What is Linux kernel versions(like 2.x, 3.x, 4.x)'s major difference?

And 2.x and 3.x version have stable version?

  • 2
    In the past, 2.0.x 2.2.x and 2.4.x (even-numbered minor part) were the stable series, and 2.1.x, 2.3.x, and 2.5.x were the development series where major changes took place. When development on 2.1 finished, it became 2.2, 2.3 became 2.4, and 2.5 became 2.6. When 2.6 was released, it was decided not to create a new series, but to continue developing on the 2.6 series. At some point, it was decided to create stable branches off each of the 2.6.x releases, leading to 2.6.x.y releases. Some of those became longterm releases. 3.x and 4.x are a direct continuation of the 2.6 series.
    – Ian Abbott
    Jan 18, 2017 at 12:37
  • @IanAbbott It was really helpful. thank you very much!
    – sung-il
    Jan 19, 2017 at 1:42
  • If develop program, 4.4.43 version is good choice? Because I checked kernel.org. 4.8.x version is EOL, and 4.x and longterm version is only 4.4.x version. Can I get any advice?
    – sung-il
    Jan 19, 2017 at 1:57
  • 2
    There is usually a new 4.x release every 9 or 10 weeks, approximately. They cannot all be made longterm releases due to the maintenance effort involved. Many 4.x releases go EOL sometime after 4.(x+1) comes out. Maybe 2 a year are selected for longterm maintenance - usually because they are in use by some major distro's LTS release. Currently, the 3.16.y series has the longest projected EOL (April 2020), as can be seen on the Active kernel releases page.
    – Ian Abbott
    Jan 19, 2017 at 10:49

3 Answers 3


Actually I think you should know that stable/EOL and longterm mean:

As kernels move from the mainline into the stable category, two things can happen:

  • They can reach End of Life after a few bugfix revisions, which means that kernel maintainers will release no more bugfixes for this kernel version, or
  • They can be put into longterm maintenance, which means that maintainers will provide bugfixes for this kernel revision for a much longer period of time.

And here are longterm release kernels and stable kernels:

mainline:   4.10-rc4
stable:     4.9.4
stable:     4.8.17
longterm:   4.4.43
longterm:   4.1.37
longterm:   3.18.46
longterm:   3.16.39
longterm:   3.12.69
longterm:   3.10.104
longterm:   3.4.113
longterm:   3.2.84

If you want to see Linux kernel changelog or bugs,you can check out this,and also you can read the feature history of Linux kernel.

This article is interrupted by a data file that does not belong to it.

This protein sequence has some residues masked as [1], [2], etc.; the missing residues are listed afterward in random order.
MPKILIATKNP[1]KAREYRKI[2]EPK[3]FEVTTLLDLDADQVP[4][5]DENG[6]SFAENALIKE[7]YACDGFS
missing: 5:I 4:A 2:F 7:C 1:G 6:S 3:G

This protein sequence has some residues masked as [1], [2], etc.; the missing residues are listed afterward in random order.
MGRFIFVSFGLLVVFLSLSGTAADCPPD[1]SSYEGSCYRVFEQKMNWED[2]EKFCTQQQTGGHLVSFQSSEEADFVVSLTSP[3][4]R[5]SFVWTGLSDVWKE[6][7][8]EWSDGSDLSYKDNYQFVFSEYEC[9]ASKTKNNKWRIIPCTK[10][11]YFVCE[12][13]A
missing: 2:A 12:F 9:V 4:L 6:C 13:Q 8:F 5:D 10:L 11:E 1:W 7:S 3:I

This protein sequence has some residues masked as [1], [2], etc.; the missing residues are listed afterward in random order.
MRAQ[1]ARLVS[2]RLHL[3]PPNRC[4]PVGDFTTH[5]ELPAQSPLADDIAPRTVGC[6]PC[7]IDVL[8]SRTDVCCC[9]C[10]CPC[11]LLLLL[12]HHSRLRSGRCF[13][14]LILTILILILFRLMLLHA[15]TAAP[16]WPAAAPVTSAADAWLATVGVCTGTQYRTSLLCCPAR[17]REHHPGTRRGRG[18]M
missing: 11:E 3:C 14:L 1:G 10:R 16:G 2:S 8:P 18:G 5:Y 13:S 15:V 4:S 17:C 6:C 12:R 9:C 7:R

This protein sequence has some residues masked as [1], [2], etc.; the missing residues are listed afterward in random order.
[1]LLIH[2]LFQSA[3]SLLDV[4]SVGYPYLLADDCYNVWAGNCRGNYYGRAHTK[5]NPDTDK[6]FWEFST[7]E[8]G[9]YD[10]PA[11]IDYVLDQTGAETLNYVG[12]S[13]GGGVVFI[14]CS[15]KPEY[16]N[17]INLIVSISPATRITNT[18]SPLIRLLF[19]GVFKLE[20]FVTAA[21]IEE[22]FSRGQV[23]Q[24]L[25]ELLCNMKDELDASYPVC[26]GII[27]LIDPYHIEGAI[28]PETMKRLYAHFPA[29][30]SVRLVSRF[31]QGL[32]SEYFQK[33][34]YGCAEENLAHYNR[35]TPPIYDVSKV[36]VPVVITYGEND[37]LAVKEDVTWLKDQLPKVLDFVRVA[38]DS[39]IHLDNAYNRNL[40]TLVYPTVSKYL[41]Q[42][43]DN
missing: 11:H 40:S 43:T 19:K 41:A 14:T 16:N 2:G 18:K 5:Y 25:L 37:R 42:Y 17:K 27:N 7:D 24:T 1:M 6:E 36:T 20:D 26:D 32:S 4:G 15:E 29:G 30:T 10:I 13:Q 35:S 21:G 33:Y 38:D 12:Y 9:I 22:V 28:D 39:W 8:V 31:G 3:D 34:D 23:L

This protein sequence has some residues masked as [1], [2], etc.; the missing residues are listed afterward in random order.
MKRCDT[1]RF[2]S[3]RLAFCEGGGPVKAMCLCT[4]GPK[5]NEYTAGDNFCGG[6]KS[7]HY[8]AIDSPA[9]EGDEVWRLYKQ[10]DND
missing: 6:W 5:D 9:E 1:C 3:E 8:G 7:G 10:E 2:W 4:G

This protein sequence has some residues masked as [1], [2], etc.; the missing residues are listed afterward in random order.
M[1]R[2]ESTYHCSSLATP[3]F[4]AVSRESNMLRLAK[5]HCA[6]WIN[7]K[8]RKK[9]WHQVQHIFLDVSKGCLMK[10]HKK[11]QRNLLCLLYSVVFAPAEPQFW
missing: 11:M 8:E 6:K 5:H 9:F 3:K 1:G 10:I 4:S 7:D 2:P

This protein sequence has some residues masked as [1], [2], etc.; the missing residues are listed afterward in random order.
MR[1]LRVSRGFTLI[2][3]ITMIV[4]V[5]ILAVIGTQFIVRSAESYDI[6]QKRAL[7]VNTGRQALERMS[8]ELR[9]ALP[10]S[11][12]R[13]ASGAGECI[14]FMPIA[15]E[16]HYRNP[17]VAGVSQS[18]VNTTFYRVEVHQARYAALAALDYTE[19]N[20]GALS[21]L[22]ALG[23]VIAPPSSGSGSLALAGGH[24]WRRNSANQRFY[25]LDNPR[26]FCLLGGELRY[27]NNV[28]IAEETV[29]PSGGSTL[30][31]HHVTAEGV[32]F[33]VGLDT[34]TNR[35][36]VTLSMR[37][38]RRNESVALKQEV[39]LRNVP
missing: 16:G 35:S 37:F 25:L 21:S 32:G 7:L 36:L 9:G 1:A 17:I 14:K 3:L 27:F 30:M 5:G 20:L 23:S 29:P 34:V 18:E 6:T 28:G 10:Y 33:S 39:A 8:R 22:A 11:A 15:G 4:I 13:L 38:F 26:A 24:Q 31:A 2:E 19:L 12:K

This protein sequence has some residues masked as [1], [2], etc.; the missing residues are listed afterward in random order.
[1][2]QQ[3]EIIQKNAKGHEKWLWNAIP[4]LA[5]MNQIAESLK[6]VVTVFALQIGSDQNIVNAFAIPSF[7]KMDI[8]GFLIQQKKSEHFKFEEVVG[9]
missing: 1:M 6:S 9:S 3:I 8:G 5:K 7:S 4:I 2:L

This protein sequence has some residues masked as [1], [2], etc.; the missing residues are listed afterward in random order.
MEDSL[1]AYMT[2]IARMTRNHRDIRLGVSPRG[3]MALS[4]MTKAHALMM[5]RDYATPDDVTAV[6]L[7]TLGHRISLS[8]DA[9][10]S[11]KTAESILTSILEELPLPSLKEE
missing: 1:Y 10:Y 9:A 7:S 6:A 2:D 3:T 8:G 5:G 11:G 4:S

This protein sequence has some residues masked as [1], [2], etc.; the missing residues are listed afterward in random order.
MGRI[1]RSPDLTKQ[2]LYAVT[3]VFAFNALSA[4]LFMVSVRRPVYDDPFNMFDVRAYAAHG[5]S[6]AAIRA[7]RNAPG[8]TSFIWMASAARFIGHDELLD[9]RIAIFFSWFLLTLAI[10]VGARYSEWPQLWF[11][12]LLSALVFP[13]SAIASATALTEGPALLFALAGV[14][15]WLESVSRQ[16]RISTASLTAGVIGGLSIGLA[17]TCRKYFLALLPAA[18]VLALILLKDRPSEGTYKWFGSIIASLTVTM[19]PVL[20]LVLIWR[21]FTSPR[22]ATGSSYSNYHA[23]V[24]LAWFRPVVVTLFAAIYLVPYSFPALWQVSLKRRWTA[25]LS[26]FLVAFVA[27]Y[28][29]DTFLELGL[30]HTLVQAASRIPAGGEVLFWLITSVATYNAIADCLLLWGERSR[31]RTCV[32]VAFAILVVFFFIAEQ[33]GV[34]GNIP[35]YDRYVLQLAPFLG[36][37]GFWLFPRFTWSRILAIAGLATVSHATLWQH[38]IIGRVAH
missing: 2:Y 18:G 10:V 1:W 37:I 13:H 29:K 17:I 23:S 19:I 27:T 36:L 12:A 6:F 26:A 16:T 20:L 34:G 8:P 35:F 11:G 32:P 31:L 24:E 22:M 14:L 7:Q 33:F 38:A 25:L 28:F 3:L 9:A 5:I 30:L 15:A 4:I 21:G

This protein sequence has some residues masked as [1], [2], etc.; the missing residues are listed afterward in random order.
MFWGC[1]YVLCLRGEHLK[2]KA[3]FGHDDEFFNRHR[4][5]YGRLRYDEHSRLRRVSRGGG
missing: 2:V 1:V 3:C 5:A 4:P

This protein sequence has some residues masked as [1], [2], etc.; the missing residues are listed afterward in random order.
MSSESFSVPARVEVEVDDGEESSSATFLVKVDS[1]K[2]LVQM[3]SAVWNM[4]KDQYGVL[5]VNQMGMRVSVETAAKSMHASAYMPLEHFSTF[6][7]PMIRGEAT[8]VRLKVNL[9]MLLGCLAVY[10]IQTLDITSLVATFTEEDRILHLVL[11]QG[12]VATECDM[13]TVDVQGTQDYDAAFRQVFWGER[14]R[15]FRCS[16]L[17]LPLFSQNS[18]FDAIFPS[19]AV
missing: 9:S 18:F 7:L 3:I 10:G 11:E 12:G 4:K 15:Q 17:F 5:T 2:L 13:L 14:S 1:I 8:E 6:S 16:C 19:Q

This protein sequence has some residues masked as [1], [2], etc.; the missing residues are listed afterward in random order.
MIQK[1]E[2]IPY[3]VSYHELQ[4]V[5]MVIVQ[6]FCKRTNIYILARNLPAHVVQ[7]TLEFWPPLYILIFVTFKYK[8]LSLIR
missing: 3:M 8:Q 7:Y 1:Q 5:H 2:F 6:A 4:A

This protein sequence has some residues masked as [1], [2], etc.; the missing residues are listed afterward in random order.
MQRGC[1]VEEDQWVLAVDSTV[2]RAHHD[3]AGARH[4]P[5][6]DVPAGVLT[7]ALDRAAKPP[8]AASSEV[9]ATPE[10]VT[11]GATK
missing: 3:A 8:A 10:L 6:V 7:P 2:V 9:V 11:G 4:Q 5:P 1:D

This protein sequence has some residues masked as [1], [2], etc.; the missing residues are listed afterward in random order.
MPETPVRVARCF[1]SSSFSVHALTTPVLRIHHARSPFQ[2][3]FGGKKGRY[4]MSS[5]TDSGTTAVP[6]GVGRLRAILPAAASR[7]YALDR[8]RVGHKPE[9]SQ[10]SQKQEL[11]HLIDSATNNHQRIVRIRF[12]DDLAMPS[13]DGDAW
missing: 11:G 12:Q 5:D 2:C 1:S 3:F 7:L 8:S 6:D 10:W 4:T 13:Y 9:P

Hope this helps.

  • So, there is no longterm release for 2.x version?
    – sung-il
    Jan 18, 2017 at 10:00
  • If so, what is the suitable version programming for 2.x version?
    – sung-il
    Jan 18, 2017 at 10:04
  • @Sung-il If you still want to use 2.x version,try Linux kernel 2.6.32 LTS.
    – McGrady
    Jan 18, 2017 at 10:16
  • 3
    The 2.6.32 LTS series is no longer maintained. The end-of-life release was lkml.org/lkml/2016/3/12/78
    – Ian Abbott
    Jan 18, 2017 at 12:47

I have no experience whatsoever with kernel development but this same question about the significance of major version numbers came to my mind at some point too.

The first point of call to answer this question is The Linux Kernel Archives that groups the versions into:

  • v0.x - historic
  • v1.0 - changelog
  • v1.1
  • v1.2
  • v1.3
  • v2.0 - changelog
  • v2.1 - development
  • v2.2 - stable
  • v2.3 - development
  • v2.4 - stable, stayed around for ~10 years
  • v2.5 - development
  • v2.6 - stable, stayed around for ~12 years
  • v3.x - the transition from version 2.6.39 to 3.0 is a perfectly normal version increment, following the pattern set for the 2.6 series *
  • v4.x - switch from 3.x to 4.0 version numbers is entirely meaningless and it should not be associated to any important changes in the kernel *

So while up to version 2.6 there is a development/stable pattern (see timeline), from version 2.6 the different major version number appears to signify nothing and the things one should pay attention to when switching kernels is the changelog and length of support. Beyond that changing from 2 to 3 or from 3 to 4 is not going to be any different than switching from 3.x to 3.y.

There is a post on Unix & Linux that goes more into gore details of the highlights of particular kernel versions.

  • How do I find difference between 4.1 and 4.4 ?
    – AAI
    Jan 8, 2018 at 19:01
  • A few ideas. You can check the changelog or dig into the commit log or check the news for highlights or filter news with appropriate tag. Jan 9, 2018 at 18:01

Please find this reference to start for your question.

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